Monthly estimates of surgical procedures performed per state from January 2016 to December 2020 were obtained from Brazil’s Unified Health System Informatics Department. Forecasting models using historical surgical volume data before March 2020 (first reported COVID-19 case) were constructed to predict expected monthly operations from March through December 2020. Total, emergency, and elective surgical monthly backlogs were calculated by comparing reported volume to forecasted volume. Linear mixed effects models were used to model the relationship between public surgical delivery and two measures of health policy response: the COVID-19 Stringency Index (SI) and the Containment & Health Index (CHI) by state.

Between March and December 2020, the total surgical backlog included 1,119,433 (95% Confidence Interval 762,663–1,523,995) total operations, 161,321 (95%CI 37,468–395,478) emergent operations, and 928,758 (95%CI 675,202–1,208,769) elective operations. Increased SI and CHI scores were associated with reductions in emergent surgical delays but increases in elective surgical backlogs. The maximum government stringency (score = 100) reduced emergency delays to nearly zero but tripled the elective surgical backlog.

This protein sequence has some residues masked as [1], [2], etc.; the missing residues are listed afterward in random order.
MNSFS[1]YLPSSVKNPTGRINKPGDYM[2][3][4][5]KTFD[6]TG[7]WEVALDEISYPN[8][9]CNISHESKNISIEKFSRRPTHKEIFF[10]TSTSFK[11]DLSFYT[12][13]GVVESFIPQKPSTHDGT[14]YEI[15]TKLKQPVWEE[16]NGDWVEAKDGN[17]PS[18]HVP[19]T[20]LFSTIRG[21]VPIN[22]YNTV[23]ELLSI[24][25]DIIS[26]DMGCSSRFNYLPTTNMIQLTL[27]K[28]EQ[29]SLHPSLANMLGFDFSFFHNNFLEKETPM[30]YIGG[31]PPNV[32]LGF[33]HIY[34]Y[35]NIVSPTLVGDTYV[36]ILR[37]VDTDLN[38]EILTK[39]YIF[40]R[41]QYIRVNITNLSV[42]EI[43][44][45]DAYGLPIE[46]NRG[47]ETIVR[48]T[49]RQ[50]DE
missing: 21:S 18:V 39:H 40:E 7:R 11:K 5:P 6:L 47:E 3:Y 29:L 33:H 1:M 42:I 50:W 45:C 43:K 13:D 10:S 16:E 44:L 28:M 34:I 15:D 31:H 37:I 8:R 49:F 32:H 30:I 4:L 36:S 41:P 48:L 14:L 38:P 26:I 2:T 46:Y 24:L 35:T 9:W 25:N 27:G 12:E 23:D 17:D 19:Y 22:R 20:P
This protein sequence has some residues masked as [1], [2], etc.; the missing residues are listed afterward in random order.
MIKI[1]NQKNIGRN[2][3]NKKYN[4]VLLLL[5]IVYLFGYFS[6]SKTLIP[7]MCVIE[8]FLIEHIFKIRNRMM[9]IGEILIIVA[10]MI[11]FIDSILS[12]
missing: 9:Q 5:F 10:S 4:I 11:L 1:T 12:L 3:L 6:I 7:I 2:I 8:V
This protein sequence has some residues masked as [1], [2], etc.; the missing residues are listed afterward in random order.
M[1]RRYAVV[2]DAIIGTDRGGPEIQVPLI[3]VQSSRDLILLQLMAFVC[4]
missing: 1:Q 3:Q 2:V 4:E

Strong health policy efforts to contain COVID-19 ensure minimal reductions in delivery of emergent surgery, but dramatically increase elective backlogs. Additional coordinated government efforts will be necessary to specifically address the increased elective backlogs that accompany stringent responses.

Practical considerations for expediting breast cancer treatment in Brazil

Patients in Brazil continue to present with late-stage breast cancer. Notwithstanding these figures, policies and programs to overcome this long-lasting scenario have had limited results. We enlist the main barriers for advancing breast cancer diagnosis in Brazil, based on the available evidence, and we propose feasible strategies that may serve as a platform to address this major public health challenge.